Carleton University’s Steven Cooke, Canada Research Chair in Fish Ecology and Conservation Physiology, along with and researchers from the United States and the United Kingdom released a new paper today on the global importance of inland fisheries.
(See a video abstract of the paper here)
“What is of great concern is that more than half of the habitat where inland fish reside is threatened, so populations may be lost before they are properly documented,” said Cooke.
Inland capture fisheries are crucial to global food security, according to this first global review. They are often overshadowed by the attention devoted to marine capture fisheries.
The paper shows that although aquaculture and inland capture fisheries contribute a significant component of the world’s finfish production, their harvest is greatly under-reported. The authors suggest that inland fish are undervalued and rarely considered in policy decisions related to water management.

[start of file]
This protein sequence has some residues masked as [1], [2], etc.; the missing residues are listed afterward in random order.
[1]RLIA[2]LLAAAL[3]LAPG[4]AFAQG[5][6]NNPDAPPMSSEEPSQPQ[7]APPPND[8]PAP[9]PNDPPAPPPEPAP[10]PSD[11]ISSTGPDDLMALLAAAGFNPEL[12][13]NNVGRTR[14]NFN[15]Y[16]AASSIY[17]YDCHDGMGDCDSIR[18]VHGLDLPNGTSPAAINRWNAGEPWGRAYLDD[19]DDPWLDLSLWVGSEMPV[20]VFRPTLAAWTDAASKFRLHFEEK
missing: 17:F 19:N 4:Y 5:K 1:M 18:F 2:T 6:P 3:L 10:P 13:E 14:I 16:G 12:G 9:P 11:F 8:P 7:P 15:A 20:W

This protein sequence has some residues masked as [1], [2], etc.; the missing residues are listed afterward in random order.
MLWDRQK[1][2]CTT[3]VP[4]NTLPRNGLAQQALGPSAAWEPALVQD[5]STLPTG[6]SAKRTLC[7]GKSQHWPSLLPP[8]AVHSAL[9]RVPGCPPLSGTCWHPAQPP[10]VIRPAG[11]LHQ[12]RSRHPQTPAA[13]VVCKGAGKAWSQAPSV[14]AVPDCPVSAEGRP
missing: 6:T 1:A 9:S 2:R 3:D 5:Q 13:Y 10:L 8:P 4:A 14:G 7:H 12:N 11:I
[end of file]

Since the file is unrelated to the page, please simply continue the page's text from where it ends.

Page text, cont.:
Food and economic security top the list in terms of the value delivered by inland fish. They provide food for billions of people and support livelihoods for millions worldwide. They provide the primary animal protein consumed by many of the world’s rural poor, especially those in developing countries.
Inland fisheries support at least 21 million fishers, many of whom live in low-income countries and rely on these fisheries for both subsistence and their livelihood. Inland fish also provide important forms of recreation and many inland fish are used as models in biomedical research. Inland fish can also be used to control mosquito populations.
The authors caution that inland fisheries are more important than research is able to document because harvest amounts are vastly underestimated, particularly in remote areas and in developing countries. Only one-third of countries with inland fisheries submit catch statistics to the United Nations Food and Agricultural Organization.
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